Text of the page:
“The mumps vaccine is not 100% effective,” says Chris Zimmerman, MD, MPH, medical director for the Bureau of Immunization with the New York City Health Department. “It’s maybe in the 76% to 95% range. That means even among those fully vaccinated, there is a certain percentage who are not protected.”
Barbara Montana, MD, MPH, FACP, medical director of the Communicable Disease Service at the New Jersey Department of Health and Senior Services, adds, “The antibodies one produces from the vaccine can wane with time.”
The first case of the current outbreak occurred at the end of June 2009, when an 11-year-old boy who had visited the United Kingdom, where mumps is endemic, came down with the disease at a Jewish camp in Sullivan County, N.Y., according to the CDC. Twenty-five children and camp staff became ill with mumps, about 6% of the 400 people on site.
Most of the campers lived in the Borough Park neighborhood of Brooklyn. As they returned home, transmission began, and 79 more people developed mumps by Oct. 30. By that date, 40 cases had occurred in Ocean County, N.J., having started at the camp and spreading to a private boys school serving the same Jewish community. Eight cases occurred in Orange County, N.J., 27 cases in Rockland County, N.Y., and 15 cases in Quebec, Canada, after members of the affected New York and New Jersey communities traveled to that country for a religious gathering. The CDC reported a total of 179 cases as of Oct. 30, but the outbreak is not over. Patients continue to present with mumps.
A paramyxovirus causes mumps, a disease characterized by a unilateral or bilateral swelling and tenderness of the parotid or other salivary glands. Swelling typically lasts at least two days.
“Most of the time, they have a low-grade fever, malaise, anorexia, bellyaches, and feelings of tiredness,” says Maria-Agnes Rosell, MSN, FNP, a nurse practitioner with the Metropolitan Jewish Health System in Brooklyn.
The disease is transmitted through direct contact with respiratory secretions or saliva or through fomites, according to the CDC.
“Good hand hygiene and covering one’s cough are the ways to protect oneself, on top of getting vaccinated,” Zimmerman said.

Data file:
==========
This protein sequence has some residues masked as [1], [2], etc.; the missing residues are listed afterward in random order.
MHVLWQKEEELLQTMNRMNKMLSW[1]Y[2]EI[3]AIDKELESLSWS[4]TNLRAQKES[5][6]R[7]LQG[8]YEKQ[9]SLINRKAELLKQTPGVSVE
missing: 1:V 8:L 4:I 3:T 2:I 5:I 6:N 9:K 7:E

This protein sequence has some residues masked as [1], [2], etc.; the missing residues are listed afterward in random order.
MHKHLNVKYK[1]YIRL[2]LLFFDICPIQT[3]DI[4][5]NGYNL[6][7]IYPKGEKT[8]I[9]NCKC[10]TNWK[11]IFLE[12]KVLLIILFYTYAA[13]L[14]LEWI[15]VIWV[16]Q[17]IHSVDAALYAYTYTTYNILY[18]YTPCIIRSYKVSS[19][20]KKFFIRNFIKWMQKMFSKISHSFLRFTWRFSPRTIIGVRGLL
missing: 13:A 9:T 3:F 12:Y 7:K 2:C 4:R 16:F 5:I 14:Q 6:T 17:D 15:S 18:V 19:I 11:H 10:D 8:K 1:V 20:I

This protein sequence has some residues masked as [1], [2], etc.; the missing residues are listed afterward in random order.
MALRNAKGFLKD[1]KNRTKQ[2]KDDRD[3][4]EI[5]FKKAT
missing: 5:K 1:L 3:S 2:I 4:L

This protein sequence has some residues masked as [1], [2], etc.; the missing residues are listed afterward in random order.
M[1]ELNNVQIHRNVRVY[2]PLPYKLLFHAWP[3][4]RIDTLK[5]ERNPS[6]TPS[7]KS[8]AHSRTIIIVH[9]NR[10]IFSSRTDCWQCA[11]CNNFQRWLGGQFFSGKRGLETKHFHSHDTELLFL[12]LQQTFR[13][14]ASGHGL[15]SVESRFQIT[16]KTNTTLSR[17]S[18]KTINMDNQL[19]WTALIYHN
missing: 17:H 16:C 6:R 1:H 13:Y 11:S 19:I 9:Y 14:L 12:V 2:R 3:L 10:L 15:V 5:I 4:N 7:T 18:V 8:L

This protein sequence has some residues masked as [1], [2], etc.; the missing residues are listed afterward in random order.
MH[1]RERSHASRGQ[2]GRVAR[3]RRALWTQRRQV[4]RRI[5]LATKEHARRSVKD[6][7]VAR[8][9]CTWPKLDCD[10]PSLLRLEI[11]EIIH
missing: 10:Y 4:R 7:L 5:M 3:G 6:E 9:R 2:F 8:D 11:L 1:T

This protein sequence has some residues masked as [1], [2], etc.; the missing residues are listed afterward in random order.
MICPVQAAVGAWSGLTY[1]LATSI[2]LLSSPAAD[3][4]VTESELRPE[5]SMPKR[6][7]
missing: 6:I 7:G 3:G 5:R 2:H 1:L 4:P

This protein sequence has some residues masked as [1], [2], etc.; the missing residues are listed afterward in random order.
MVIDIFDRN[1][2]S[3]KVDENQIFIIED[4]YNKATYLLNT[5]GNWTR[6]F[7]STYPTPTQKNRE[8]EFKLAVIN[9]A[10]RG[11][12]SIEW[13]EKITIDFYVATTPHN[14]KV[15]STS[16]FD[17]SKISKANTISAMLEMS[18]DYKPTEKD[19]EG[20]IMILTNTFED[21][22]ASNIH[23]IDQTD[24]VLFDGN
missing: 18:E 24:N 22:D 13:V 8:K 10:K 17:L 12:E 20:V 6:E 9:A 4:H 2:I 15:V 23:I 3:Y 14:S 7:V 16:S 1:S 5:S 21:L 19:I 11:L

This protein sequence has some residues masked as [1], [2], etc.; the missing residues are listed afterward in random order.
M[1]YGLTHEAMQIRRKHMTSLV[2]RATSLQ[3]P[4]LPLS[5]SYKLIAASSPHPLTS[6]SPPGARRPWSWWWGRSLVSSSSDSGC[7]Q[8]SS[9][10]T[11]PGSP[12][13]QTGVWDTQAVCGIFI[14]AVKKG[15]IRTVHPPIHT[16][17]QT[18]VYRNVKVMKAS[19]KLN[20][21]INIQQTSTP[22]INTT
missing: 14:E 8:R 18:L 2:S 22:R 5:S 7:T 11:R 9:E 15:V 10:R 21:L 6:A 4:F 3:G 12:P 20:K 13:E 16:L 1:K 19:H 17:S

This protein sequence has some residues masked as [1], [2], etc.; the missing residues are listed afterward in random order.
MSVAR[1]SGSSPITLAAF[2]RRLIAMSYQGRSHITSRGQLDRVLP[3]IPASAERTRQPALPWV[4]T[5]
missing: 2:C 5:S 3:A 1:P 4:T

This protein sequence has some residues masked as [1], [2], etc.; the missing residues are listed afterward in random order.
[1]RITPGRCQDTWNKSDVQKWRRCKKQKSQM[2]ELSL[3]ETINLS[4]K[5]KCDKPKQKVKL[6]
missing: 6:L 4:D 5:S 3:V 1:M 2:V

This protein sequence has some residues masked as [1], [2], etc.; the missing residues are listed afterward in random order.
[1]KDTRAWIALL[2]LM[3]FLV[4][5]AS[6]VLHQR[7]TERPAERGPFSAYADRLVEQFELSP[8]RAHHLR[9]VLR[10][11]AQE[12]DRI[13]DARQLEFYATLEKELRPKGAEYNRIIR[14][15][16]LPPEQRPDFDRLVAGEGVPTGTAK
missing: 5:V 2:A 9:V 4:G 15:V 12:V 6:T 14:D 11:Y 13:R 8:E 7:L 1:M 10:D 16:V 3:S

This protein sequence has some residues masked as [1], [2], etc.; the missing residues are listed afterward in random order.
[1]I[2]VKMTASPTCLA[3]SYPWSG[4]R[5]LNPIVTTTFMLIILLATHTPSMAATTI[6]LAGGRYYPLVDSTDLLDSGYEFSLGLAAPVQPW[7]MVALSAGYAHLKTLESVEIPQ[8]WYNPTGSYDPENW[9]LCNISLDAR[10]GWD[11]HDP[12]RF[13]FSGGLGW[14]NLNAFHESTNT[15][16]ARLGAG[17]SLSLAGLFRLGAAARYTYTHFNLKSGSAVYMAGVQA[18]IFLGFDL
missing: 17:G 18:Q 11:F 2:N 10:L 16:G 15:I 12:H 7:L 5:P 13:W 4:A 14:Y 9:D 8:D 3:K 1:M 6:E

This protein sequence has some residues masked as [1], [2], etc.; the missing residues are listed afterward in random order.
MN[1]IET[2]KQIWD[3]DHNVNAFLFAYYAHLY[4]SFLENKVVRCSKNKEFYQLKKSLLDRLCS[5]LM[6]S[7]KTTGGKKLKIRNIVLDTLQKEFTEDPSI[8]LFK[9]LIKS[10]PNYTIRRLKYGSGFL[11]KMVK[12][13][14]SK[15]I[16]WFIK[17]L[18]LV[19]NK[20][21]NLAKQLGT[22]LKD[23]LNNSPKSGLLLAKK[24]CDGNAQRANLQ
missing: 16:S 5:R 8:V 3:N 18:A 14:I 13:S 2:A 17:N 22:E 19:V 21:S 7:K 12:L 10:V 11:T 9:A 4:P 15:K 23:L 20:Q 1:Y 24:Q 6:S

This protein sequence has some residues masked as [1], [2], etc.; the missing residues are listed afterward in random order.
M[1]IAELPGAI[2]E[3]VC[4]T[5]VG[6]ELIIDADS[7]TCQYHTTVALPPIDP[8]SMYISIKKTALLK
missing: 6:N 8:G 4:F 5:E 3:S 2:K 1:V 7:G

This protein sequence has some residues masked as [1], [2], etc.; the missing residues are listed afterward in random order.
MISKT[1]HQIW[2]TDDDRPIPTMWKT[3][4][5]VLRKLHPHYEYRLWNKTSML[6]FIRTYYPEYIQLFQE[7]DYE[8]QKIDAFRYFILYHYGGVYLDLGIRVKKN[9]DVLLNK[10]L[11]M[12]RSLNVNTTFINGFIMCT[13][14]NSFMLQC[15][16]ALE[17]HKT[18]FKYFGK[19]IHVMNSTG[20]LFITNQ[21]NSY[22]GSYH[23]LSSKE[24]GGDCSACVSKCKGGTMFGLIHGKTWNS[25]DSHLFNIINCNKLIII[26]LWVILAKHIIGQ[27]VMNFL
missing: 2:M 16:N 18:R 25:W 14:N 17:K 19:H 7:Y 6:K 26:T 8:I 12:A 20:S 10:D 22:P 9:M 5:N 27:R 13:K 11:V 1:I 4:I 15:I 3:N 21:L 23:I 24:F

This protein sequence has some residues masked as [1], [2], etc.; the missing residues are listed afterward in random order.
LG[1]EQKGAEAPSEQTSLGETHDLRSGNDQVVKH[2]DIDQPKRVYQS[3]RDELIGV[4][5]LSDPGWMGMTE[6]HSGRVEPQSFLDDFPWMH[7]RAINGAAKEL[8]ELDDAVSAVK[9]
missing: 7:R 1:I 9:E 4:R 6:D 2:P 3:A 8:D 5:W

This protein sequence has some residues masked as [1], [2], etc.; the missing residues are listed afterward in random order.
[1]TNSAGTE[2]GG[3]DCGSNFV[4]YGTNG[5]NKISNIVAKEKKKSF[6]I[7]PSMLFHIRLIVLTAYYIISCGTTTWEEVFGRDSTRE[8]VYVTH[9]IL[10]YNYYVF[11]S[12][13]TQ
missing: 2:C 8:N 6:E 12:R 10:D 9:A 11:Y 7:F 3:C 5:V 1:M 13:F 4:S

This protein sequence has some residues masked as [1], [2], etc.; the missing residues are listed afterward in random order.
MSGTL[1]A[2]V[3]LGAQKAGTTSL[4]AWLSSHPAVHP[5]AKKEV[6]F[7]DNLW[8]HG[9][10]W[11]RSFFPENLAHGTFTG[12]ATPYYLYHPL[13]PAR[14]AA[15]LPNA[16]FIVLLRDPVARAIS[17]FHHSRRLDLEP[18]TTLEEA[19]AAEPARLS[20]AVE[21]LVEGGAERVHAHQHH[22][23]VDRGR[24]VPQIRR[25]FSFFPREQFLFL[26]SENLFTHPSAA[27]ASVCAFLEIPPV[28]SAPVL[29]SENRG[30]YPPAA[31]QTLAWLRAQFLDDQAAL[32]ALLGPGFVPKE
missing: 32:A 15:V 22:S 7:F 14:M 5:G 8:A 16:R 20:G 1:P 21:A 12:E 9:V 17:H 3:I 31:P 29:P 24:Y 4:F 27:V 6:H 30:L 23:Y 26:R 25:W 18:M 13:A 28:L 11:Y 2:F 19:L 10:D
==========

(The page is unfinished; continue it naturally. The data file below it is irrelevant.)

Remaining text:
“Individuals with mumps may be infectious for up to three days before onset of symptoms until five days after the onset,” Montana says. “The incubation period is approximately 14 days.”
Donna Hallas, PhD, PNP-BC, CPNP, coordinator of the pediatric nurse practitioner program at New York University College of Nursing, recommends nurses annually review basic information about mumps and other diseases that they do not see frequently and refresh their knowledge so they can pick up signs and symptoms early.
Providers diagnose mumps primarily on symptoms but may check serum for mumps immunoglobulin M or IgG antibodies, says Viola Zaborski, RN, a nurse at the Maimonides Medical Center 57th Street Clinic in Brooklyn.
Nurses must report a suspected case to the local Department of Health within 24 hours. Zaborski says if a case presented, she also would notify other patients seen in the clinic that day.
Public health officials may collect buccal specimens with drainage from the parotid gland to isolate the virus and determine the viral strain. The CDC identified genotype G on multiple specimens received from the New York and New Jersey outbreak.
“We have no reason to believe at this time that [the vaccine] is not a good match, but we want to keep aware of what is happening,” Montana says.
Healthcare workers should be fully immunized. Metropolitan screens employees and requires they get vaccinated. Nurses should follow droplet precautions if examining a child with suspected mumps, Zimmerman says.
“Mumps is pretty benign and self-limiting, so we usually give supportive care,” Rosell says.
Hallas suggests Tylenol for the fever, bedrest, and soft foods to make chewing easier. Patients should be isolated for the first five days of symptoms, Rothman adds.
Although vaccinated youngsters may develop mumps, health experts still advise immunization. The measles, mumps, rubella vaccine is given at 12 to 15 months of age and a second dose at 4 to 6 years of age, although a young child could get the second does early if in a setting where mumps is circulating, as long as a month has passed since the first dose, says Amy Rothman, RN, MSN, CPNP, a nurse practitioner at Bellevue Hospital Center in New York. However, there is no evidence to support administering a third dose of the vaccine.
“Prevention is the biggest thing,” Hallas says. “You do not want to miss an opportunity. When [patients] come in, you review their immunization records, and if they only have had one dose, give the second dose.”
Hallas adds that the second dose helps the person develop immunogenicity. She also cautions nurses to always administer the live, attenuated vaccine within 30 minutes of drawing it up.
Another reason to immunize is that people who are vaccinated and contract the disease are less likely to develop mumps complications, Zimmerman says.
Complications include orchitis in post-pubertal boys, mastitis in older girls, deafness, and meningo-encephalitis. Orchitis occurs in about 40% of cases in boys in this age group. Patients should seek emergency care if symptoms develop, Rothman advises.
About 9% of the New York and New Jersey patients developed complications, including one with transient deafness and three children hospitalized for orchitis, according to the CDC report. No deaths have occurred.
Debra Anscombe Wood, RN, is a freelance writer. Send letters to the editor to editorNY@nursingspectrum.com or comment below.